Polo Showcase Draws Hundreds to Brant Beach

Oct 09, 2019
Photo by: Ryan Morrill

A cheer went up from the crowd as the horses were first spotted walking down the beach entrance, each ridden or led by a helmeted athlete. Spectators surrounded the arena on the sand, and filled the 68th Street pavilion in Brant Beach. Polo had come to Long Beach Island.

Jim Koslovski from the Tinicum Park Polo Club, based in Erwinna, Pa., was sitting on an LBI beach last summer when he had “a harebrained idea,” he remarked with a smile. He chatted with his Island neighbor about his vision of a polo match on the beach, “to showcase the sport.” The neighbor mentioned the idea to Bayview Park Director Joni Bakum, who then approached Long Beach Township Mayor Joseph Mancini.

“Jim and I put together a proposal, along with the group from Tinicum Park, and brought it to the mayor,” said Bakum. “He embraced it right away.”

This past May, Mancini explained, the club traveled to the township to see how the horses would fare on the sand. “Everything went well,” and the municipality invited Tinicum Park Polo to return for the inaugural polo match on a New Jersey beach.

“Long Beach Township is first, of course!” said the mayor as he took in the Beach Polo Classic this past Saturday with his wife, Julie.

“The sport of polo brings families and friends together for an otherwise charitable cause while providing a high level of competition and entertainment not found in other sporting events,” Koslovski remarked prior to the event. “We look forward to bringing the sport of beach polo to New Jersey and Long Beach Island for the very first time, and specifically to Long Beach Township this year, and hopefully for many years to come.”

While a traditional polo field is 300 yards long and 160 yards wide – larger than nine football fields – the beach arena was much smaller, and the ball much bigger, and softer. In addition, the players kept their ponies at a trot or slow canter; though a roller packed down the sand before the event and between chukkers, as the match periods are called, the club wanted to ensure the safety of the horses.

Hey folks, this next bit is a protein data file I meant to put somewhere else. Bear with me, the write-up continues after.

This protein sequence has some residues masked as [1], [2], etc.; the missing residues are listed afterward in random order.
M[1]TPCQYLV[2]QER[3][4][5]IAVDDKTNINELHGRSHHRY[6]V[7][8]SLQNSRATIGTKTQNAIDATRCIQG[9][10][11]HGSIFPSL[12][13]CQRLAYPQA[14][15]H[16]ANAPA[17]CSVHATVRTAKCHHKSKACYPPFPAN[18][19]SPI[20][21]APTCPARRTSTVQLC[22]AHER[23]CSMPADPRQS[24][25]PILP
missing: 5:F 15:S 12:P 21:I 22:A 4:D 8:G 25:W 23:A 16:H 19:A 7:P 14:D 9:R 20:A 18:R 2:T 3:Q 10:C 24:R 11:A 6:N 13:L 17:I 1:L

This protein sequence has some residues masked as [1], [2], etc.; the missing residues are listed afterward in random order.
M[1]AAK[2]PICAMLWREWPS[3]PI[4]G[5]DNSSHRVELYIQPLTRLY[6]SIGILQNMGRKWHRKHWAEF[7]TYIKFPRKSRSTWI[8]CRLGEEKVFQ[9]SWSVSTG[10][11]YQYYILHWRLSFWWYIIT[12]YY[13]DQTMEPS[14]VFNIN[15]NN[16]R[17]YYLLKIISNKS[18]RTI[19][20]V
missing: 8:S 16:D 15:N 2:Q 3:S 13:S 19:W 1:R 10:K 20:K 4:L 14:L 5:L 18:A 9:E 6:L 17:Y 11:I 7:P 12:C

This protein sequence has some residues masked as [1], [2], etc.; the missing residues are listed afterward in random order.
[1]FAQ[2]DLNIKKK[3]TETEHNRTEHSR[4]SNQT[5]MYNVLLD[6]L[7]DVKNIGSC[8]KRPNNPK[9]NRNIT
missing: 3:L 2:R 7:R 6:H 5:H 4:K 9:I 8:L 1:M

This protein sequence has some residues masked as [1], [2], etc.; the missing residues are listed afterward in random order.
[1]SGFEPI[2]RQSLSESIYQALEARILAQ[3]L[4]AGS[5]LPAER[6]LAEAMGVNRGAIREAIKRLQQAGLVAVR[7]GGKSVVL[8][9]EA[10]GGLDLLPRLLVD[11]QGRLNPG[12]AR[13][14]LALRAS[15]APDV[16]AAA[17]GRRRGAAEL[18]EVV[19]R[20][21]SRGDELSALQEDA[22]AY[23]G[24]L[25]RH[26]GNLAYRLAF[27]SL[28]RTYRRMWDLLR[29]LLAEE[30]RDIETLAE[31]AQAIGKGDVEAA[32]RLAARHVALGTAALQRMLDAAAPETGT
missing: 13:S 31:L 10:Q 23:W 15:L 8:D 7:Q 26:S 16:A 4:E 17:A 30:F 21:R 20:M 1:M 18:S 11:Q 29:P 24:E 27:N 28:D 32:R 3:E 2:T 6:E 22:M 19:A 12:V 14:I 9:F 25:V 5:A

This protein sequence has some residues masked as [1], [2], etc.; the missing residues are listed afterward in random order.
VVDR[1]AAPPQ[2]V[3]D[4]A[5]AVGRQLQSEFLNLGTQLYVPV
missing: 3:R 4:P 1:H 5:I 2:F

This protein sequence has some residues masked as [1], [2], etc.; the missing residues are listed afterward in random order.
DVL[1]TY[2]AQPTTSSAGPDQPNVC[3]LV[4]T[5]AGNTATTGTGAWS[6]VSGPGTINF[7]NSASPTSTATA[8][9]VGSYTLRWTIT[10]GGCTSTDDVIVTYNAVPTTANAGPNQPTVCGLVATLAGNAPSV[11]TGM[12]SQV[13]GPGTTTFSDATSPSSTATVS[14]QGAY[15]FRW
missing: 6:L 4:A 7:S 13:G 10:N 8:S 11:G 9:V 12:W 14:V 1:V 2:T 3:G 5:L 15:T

“A sport unlike any other, polo showcases the powerful bond between a player and his or her equine partner,” notes the U.S. Polo Association, at uspolo.org. “As one of the oldest team sports, polo is an exhilarating combination of horsepower, athleticism and control.”

In polo, says the USPA, “players score by driving the ball between the opposing team’s goal posts using a bamboo mallet. ... The team with the highest score after four to six chukkers of play wins the game. If both teams are tied at the end of the final chukker, play will go into overtime.”

As the Tinicum Park Polo website, tinicumparkpoloclub.org, explains, polo is believed to have originated in Asia more than 2,000 years ago, and was introduced in America by 1876. Today, polo is played in more than 75 countries around the world.

The Tinicum club, the website states, “features a perfect blend of polo professionals and amateurs, male and female players, and multi-national representation from countries including Argentina, Egypt, India, Pakistan, Sweden, Australia, Mexico and, of course, all regions of the U.S.”

As Koslovski pointed out, players of various ages and genders were participating in the chukkers on Saturday.

Abdullah Chaundry, 14, and his father, Talha, of Summit, N.J., were among the competitors. Younger brother Yusuf, 10 – who has picked up the sport as well, and is the youngest player at Tinicum – was there, too, as was the boys’ mother, Ayesha.

Tahla learned polo in his native Pakistan, where “it’s played on many grassroots levels,” he explained. In the U.S., he noted, there is a growing number of grassroots clubs, such as Tinicum, in addition to the fancier, more elite leagues and contests.

Beach polo was a new experience for the Chaundrys, and their ponies. “The horses are kind of like ‘What’s going on?!’” Abdullah said, laughing.

As the teenager stated, he loves the “speed, and the intensity” of polo. Saturday’s match was at a much slower pace, for the benefit of the ponies, but on a field, the horses can approach speeds of 35 mph.

Tahla noted, “For six chukkers, you need a minimum of three horses” to ensure the safety of the animals.

Koslovski said on Monday, each horse will play only two chukkers in the match before they are finished, and never consecutively. Chukkers are typically 7½ minutes in length, so they will only work a maximum of 15 minutes.

“I checked with the other players (about Saturday’s match) and all their ponies did very well – absolutely no issues. In fact, the ponies are on vacation for the next couple of months now. They fared very well in the sand and were a pleasure to be on.”

Bakum, who planned the Beach Polo Classic with Koslovski for nearly a year and a half, was thrilled with the event, and gave credit to everyone at Tinicum Park – “they were wonderful; they were so great to work with” – and to the employees from the LBT Department of Public Works for their “phenomenal job” preparing the site.

She also recognized Neptune Market and Kubel’s Too, which sold food and beverages on the beach Saturday.

“It certainly looked like the spectators enjoyed themselves, and so far the feedback on social media has been outstanding, Koslovski remarked. Fingers crossed, hopefully we can do this again next year.”

According to Bakum, a number of local establishments reported polo-goers dropping in after the event and talking about what they’d just seen – horses on the beach! – and how much they enjoyed it.

With the success of the Classic, she added, “We’re already in the process of tweaking the event” for the future.

For more information on the Tinicum Park Polo Club, visit tinicumparkpoloclub.org.

— Juliet Kaszas-Hoch

juliet@thesandpaper.net

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